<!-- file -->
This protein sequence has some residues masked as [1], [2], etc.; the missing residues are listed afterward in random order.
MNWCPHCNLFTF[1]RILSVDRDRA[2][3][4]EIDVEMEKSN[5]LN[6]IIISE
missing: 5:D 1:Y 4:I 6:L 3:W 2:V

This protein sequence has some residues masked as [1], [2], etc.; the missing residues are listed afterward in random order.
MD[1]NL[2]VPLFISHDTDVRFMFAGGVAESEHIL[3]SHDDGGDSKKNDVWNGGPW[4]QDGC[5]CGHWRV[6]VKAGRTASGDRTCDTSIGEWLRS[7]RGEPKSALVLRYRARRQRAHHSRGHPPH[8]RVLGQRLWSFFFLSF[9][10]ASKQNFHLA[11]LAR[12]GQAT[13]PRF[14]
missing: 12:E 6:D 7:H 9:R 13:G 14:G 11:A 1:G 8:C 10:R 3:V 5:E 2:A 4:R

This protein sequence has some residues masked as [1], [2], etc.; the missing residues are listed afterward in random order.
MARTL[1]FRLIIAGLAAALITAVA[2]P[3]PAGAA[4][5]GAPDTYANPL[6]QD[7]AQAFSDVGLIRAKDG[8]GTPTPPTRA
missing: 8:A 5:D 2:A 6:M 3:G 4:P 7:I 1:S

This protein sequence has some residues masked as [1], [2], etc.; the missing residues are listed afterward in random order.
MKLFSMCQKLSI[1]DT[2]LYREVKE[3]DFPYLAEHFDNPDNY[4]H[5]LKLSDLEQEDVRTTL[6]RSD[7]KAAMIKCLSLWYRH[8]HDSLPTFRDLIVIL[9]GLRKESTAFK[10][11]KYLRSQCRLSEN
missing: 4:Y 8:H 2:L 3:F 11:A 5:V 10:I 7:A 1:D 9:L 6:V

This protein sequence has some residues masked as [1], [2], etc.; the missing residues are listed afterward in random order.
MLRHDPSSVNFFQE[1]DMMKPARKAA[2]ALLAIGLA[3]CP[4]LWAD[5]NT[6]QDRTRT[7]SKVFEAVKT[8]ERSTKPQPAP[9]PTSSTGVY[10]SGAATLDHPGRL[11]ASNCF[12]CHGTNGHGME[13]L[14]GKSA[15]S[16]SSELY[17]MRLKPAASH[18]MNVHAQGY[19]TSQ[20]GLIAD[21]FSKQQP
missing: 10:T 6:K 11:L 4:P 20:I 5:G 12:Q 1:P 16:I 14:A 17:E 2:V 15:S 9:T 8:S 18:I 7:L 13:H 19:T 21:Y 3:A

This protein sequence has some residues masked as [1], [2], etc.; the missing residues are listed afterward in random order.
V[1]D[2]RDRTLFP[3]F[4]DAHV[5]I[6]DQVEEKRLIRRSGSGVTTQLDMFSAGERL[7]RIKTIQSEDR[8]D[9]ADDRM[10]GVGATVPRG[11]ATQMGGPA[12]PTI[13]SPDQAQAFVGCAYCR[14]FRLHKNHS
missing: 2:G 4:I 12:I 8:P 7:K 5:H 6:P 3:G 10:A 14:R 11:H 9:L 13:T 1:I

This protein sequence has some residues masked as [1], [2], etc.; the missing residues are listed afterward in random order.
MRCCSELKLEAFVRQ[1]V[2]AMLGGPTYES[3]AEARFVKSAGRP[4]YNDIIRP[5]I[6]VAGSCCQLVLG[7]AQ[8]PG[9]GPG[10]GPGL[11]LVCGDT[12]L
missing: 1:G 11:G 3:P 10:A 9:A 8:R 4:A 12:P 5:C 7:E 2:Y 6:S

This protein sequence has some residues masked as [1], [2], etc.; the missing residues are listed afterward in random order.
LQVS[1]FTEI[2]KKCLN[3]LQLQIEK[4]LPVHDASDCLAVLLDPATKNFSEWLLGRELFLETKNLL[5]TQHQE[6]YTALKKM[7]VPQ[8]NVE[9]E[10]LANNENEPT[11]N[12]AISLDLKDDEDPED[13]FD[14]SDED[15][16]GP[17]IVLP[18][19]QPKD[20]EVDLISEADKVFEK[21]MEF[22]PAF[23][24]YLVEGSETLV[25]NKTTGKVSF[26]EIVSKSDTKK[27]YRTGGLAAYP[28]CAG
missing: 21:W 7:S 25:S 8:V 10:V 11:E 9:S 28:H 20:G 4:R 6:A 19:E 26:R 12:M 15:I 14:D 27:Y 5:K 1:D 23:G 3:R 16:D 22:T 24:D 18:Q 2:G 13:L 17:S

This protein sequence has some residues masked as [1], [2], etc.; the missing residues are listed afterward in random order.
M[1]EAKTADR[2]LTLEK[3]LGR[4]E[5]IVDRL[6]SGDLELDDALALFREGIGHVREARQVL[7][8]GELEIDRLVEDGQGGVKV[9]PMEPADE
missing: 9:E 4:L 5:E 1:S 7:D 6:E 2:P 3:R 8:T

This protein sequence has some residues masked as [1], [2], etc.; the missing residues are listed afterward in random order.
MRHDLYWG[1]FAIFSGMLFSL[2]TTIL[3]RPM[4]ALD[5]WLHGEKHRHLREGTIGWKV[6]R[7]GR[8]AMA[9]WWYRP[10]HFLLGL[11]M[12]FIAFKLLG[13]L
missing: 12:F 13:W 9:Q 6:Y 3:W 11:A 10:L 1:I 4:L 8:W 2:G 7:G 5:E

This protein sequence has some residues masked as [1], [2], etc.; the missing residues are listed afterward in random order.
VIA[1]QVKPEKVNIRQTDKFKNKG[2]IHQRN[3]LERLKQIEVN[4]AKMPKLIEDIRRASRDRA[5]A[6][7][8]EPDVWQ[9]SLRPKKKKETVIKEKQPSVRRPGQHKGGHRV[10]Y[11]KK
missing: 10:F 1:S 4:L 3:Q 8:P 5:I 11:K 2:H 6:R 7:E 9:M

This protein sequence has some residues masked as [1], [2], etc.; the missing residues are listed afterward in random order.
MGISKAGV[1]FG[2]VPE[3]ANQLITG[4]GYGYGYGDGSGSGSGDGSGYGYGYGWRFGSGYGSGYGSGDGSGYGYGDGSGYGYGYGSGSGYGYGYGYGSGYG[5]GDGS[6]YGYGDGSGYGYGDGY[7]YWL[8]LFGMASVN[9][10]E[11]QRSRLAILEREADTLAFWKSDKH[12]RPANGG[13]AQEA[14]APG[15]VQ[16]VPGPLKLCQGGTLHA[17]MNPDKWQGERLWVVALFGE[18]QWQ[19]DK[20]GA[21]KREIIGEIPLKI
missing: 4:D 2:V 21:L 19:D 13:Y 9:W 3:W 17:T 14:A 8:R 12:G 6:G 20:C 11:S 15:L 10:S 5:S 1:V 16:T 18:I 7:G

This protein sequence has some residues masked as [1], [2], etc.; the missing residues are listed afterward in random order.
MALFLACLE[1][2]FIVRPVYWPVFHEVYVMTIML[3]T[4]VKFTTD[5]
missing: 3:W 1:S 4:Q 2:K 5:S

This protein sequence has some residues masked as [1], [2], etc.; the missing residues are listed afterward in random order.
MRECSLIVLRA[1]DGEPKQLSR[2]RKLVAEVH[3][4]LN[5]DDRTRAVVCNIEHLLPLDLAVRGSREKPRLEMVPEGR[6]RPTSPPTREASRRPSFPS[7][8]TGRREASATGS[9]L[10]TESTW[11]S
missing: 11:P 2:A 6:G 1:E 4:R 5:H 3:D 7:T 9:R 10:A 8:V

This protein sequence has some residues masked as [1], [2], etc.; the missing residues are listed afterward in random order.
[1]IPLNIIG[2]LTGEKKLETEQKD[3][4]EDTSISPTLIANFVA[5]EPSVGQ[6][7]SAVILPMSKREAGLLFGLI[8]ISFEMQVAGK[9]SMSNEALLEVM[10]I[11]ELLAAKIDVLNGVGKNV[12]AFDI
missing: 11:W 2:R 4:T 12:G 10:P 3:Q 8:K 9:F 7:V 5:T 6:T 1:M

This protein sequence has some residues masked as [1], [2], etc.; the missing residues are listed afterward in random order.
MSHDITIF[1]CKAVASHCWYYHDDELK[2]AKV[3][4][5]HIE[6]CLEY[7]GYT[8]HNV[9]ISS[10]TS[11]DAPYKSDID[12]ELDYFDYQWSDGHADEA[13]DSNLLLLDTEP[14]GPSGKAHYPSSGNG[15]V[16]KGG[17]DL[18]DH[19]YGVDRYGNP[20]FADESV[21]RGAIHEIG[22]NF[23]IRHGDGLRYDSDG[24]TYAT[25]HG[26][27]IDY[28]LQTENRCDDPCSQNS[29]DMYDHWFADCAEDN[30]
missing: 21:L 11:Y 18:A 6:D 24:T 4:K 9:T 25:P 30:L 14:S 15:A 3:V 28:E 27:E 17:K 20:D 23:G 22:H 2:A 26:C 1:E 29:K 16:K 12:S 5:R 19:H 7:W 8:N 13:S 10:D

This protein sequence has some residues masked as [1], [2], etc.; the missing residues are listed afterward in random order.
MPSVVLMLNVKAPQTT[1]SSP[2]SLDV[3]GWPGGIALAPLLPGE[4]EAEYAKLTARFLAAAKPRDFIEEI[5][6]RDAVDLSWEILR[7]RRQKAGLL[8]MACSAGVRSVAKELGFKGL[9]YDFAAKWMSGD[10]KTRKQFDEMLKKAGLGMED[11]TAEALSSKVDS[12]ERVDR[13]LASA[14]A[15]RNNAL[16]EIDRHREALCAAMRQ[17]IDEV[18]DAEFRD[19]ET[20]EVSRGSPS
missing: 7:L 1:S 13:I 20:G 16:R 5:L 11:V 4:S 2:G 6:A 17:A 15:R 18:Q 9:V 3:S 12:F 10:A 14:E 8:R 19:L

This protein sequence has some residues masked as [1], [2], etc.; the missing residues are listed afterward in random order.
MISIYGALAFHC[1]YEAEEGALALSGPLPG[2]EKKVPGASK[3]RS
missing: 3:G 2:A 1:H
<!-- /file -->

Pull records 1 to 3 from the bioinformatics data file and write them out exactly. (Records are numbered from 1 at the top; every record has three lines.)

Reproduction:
This protein sequence has some residues masked as [1], [2], etc.; the missing residues are listed afterward in random order.
MNWCPHCNLFTF[1]RILSVDRDRA[2][3][4]EIDVEMEKSN[5]LN[6]IIISE
missing: 5:D 1:Y 4:I 6:L 3:W 2:V

This protein sequence has some residues masked as [1], [2], etc.; the missing residues are listed afterward in random order.
MD[1]NL[2]VPLFISHDTDVRFMFAGGVAESEHIL[3]SHDDGGDSKKNDVWNGGPW[4]QDGC[5]CGHWRV[6]VKAGRTASGDRTCDTSIGEWLRS[7]RGEPKSALVLRYRARRQRAHHSRGHPPH[8]RVLGQRLWSFFFLSF[9][10]ASKQNFHLA[11]LAR[12]GQAT[13]PRF[14]
missing: 12:E 6:D 7:H 9:R 13:G 14:G 11:A 1:G 8:C 10:R 3:V 5:E 2:A 4:R

This protein sequence has some residues masked as [1], [2], etc.; the missing residues are listed afterward in random order.
MARTL[1]FRLIIAGLAAALITAVA[2]P[3]PAGAA[4][5]GAPDTYANPL[6]QD[7]AQAFSDVGLIRAKDG[8]GTPTPPTRA
missing: 8:A 5:D 2:A 6:M 3:G 4:P 7:I 1:S